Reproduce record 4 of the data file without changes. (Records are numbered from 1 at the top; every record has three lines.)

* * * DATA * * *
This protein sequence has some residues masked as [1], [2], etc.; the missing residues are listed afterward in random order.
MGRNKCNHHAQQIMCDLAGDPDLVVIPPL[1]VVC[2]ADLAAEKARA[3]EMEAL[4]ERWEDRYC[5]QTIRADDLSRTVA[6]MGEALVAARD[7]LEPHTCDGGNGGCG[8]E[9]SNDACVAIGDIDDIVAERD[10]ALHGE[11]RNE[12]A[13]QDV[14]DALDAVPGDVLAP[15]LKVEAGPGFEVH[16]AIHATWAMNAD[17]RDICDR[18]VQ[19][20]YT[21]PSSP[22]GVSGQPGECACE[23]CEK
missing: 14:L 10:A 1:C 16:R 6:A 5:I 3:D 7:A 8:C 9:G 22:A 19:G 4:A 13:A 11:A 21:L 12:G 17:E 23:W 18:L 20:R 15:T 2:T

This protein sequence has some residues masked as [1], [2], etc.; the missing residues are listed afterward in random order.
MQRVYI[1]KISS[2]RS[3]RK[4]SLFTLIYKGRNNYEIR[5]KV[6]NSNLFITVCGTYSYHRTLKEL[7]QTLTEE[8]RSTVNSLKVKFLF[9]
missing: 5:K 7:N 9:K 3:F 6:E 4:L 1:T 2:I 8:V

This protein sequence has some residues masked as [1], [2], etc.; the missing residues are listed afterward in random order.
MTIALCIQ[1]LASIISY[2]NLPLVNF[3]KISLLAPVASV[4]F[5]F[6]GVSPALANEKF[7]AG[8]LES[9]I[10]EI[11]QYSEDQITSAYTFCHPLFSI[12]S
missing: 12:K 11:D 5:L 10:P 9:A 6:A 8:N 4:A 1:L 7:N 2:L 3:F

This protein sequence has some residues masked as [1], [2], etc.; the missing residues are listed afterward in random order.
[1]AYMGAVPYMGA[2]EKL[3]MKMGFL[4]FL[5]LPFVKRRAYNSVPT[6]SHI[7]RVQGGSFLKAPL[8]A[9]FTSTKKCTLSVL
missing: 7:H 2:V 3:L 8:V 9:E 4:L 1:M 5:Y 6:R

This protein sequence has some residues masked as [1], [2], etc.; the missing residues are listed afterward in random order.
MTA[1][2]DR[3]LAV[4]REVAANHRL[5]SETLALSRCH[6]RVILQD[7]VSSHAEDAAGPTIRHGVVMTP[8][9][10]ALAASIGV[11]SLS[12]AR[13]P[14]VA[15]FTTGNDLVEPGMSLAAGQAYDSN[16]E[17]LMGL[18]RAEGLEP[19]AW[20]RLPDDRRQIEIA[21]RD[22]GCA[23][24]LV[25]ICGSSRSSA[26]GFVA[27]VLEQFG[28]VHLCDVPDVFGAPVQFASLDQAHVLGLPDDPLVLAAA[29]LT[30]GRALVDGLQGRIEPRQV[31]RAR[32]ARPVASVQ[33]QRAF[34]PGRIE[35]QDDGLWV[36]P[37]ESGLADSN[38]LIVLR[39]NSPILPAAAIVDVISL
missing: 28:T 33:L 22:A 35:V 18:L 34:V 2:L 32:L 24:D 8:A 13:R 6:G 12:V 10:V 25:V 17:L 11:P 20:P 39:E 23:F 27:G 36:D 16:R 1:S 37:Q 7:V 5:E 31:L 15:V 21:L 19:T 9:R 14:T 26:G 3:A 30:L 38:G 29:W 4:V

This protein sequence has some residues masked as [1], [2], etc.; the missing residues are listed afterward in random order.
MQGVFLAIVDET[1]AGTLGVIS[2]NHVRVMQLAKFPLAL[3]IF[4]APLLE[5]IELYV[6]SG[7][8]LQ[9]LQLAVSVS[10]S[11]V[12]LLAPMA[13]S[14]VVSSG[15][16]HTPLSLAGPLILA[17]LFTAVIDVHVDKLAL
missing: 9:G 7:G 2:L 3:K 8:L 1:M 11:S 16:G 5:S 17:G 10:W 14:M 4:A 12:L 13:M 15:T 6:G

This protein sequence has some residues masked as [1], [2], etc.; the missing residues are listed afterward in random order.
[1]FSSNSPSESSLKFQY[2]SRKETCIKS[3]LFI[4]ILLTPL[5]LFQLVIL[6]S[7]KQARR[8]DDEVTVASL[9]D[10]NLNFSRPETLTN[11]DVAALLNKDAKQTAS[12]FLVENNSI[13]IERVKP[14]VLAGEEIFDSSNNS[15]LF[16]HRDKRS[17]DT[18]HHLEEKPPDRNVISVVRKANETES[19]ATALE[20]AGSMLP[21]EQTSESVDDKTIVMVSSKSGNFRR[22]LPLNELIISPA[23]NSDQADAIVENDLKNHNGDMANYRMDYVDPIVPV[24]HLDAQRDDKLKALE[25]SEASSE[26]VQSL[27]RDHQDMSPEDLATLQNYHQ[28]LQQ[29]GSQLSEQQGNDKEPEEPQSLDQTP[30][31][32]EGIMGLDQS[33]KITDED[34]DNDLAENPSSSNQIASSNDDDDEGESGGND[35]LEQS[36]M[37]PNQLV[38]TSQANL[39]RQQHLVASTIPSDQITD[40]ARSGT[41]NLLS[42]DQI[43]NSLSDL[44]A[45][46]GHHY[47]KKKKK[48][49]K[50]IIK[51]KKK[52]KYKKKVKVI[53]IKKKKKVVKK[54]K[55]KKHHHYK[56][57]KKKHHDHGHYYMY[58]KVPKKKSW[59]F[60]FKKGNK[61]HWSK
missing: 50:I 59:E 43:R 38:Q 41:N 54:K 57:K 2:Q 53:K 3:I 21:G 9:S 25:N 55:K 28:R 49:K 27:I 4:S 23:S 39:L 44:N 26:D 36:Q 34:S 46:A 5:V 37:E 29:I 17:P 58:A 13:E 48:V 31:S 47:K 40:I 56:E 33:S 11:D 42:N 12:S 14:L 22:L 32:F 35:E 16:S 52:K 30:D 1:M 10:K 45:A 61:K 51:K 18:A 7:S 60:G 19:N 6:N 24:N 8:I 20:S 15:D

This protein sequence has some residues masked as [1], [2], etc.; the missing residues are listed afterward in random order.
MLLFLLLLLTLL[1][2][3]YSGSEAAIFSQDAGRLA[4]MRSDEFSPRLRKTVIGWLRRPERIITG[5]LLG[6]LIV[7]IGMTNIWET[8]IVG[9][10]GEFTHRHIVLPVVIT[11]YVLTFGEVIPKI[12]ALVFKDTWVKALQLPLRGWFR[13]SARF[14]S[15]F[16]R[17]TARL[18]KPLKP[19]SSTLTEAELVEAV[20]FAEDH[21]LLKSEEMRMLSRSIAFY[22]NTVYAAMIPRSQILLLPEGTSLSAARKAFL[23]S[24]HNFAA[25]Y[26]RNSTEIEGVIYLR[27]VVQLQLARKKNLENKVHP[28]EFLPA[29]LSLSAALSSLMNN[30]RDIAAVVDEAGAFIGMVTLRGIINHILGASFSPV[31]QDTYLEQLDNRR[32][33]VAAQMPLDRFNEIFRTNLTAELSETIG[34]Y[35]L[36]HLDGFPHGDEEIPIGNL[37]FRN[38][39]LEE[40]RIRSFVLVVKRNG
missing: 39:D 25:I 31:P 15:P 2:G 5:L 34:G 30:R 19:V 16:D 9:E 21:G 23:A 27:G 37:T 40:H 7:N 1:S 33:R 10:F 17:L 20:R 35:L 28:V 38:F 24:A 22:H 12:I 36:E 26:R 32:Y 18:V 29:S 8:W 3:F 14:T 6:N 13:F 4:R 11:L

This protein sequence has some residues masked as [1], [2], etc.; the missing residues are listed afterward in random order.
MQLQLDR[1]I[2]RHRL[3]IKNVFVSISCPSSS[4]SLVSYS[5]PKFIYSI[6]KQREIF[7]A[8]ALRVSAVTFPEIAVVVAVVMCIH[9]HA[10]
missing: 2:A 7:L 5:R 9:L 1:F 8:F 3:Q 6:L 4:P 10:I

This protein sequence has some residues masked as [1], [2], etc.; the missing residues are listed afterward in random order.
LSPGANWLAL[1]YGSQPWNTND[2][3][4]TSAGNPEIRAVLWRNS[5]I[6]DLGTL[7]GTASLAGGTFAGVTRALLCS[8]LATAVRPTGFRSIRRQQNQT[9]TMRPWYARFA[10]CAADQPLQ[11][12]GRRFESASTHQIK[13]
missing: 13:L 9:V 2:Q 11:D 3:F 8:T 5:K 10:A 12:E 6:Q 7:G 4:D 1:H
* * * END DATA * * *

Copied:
This protein sequence has some residues masked as [1], [2], etc.; the missing residues are listed afterward in random order.
[1]AYMGAVPYMGA[2]EKL[3]MKMGFL[4]FL[5]LPFVKRRAYNSVPT[6]SHI[7]RVQGGSFLKAPL[8]A[9]FTSTKKCTLSVL
missing: 7:H 2:V 3:L 8:V 9:E 4:L 1:M 5:Y 6:R